A look round the room for Claudia Aldamuy, founder of the non-profit children's theater, T.E.E.M. (Teach, Enlighten, Empower, Motivate), can prove perplexing at first. The Springfield Gardens mother of three - her oldest child being 20 - might have you looking for a middle-aged woman. But Aldamuy, when surrounded by her youthful T.E.E.M. troupe, blends right in, proving true the axiom that working with kids keeps one youthful.
"Hi, I'm Claudia Aldamuy," beams a slim woman with a wide, open smile and improbably youthful appearance, motioning for you to come closer. "And this is my crew."
Claudia and crew were in rehearsal at the Riant Theater in Tribeca, preparing for the Jan. 3-5 nightly run of Aldamuy's new play "Close But No Cigars," a semi-finalist of the annual Strawberry Festival contest for one-act plays. If Aldamuy wins against this first round of contestants, "Cigars" will be performed again against another round of contestants.
"If I won it would be great, because I want to bring T.E.E.M. productions to the high school level. I think this kind of program is greatly needed there," said Aldamuy of her non-profit organization, which for the most part receives some funding (from Queens Council on the Årts and other sources) but never enough.
"Founding this program is something I always wanted to do and that my family has wanted to," said Aldamuy of her decision to take a leave from her public relations job to form the theater workshop for children, assisted by her family: her husband, Cheyenne, and their three kids, Cheyenne Jr., Crystal and Chad.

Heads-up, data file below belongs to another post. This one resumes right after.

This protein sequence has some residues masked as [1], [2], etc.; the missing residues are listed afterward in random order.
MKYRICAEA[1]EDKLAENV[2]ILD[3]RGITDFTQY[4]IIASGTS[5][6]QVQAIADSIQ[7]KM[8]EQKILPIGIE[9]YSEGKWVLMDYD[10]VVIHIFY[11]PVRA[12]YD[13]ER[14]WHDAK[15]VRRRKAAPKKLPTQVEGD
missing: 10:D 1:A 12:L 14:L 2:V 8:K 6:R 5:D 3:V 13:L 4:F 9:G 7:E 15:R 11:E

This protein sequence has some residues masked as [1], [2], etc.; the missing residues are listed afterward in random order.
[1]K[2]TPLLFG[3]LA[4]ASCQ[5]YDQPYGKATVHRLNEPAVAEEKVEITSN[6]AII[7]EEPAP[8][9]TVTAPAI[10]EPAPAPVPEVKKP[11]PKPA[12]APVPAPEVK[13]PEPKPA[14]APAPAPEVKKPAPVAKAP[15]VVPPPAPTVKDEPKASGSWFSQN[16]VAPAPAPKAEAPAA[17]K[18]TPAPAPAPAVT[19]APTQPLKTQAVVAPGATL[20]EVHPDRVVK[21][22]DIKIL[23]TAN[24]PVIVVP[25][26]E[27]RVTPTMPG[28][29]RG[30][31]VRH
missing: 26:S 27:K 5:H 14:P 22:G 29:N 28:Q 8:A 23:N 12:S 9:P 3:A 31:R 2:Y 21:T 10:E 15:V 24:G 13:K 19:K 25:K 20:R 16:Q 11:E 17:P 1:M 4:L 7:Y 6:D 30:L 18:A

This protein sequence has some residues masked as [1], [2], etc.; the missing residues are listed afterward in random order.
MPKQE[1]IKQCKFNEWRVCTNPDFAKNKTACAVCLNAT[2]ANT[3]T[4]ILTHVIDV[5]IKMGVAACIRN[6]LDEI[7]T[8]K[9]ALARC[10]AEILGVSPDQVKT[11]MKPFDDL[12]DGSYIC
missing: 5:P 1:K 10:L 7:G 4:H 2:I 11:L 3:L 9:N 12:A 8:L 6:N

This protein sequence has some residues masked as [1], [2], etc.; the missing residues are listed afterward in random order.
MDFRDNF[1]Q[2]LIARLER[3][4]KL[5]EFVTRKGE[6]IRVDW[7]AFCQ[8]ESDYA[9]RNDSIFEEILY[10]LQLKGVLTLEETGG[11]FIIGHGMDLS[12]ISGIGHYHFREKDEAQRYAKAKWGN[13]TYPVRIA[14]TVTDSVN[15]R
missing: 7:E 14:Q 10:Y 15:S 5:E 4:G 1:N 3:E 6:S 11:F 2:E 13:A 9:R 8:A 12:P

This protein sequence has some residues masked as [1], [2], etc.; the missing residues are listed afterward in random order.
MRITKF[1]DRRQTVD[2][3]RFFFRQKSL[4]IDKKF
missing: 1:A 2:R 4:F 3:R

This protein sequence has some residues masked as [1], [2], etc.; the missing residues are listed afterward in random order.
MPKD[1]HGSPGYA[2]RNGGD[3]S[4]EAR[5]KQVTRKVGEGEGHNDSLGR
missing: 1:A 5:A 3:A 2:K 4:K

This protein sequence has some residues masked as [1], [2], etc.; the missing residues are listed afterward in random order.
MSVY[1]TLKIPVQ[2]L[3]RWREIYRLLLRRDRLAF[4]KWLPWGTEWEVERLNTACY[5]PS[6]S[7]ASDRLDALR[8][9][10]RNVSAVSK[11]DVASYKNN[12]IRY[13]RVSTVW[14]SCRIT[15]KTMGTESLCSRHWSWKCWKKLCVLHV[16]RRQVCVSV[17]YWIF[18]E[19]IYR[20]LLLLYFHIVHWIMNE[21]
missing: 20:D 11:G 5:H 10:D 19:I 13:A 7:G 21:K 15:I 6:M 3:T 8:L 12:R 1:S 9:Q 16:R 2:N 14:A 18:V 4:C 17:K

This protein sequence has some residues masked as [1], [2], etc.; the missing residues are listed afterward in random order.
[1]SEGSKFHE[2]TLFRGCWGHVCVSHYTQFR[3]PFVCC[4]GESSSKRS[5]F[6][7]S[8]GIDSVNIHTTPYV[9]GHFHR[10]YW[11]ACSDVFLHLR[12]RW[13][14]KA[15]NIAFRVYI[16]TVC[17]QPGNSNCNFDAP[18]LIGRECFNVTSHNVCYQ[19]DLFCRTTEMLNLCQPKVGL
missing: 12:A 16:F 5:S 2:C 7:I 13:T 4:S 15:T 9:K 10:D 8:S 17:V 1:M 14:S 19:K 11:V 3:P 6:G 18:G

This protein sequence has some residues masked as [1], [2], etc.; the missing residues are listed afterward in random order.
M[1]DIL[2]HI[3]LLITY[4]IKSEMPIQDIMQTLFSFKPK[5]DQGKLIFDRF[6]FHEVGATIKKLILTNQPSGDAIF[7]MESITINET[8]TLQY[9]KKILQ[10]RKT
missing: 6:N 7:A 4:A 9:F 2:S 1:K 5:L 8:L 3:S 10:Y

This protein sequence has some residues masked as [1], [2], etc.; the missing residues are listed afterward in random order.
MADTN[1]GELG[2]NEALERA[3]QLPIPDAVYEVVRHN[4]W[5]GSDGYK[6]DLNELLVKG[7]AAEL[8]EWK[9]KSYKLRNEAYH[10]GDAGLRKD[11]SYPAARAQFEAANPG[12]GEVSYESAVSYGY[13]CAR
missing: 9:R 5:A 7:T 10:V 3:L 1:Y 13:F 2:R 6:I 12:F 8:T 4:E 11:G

"I made the decision to do this full-time three years ago, and I've yet to be paid - though I'm promised that this is the year," Aldamuy said with a laugh. "But seriously, my family has always envisioned doing this and it's hard work but it's very rewarding."
And rewarding to its participants as well. T.E.E.M., in a nutshell, conducts after-school drama workshops for elementary and junior high school, primarily in District 29, with an eye on future districts as well as an expansion goal for including high school children.
"The feedback and the funding we've been receiving tells us that there is a need to expand T.E.E.M. - that it produces positive results in children and their community," said Aldamuy. "We hope to branch out."
Aldamuy, a writer since childhood, writes many of the plays performed by T.E.E.M. but an additional six-week summer workshop she conducts encourages children of all ages to put pen to paper and make their own stories come alive.
"The summer workshop is my favorite," said Aldamuy with a smile. "That's because it's open to all kids. There is no selection process. Every kid tells a story and performs in his or her own piece. I like it and the kids love it."
While encouraging their creativity, Aldamuy's T.E.E.M. program also stresses the benefits of discipline, responsibility, and teamwork.
"In terms of cost and time, it costs our family much more than we'll ever earn in terms of dollars and cents, but you never know which kids you might reach with this type of program," said husband Cheyenne.
"You can't measure the value of this type of program in terms of its cost," he added.
For more information about T.E.E.M. call Aldamuy at 978-1761 or e-mail her at email@example.com.
©2000 Community News Group
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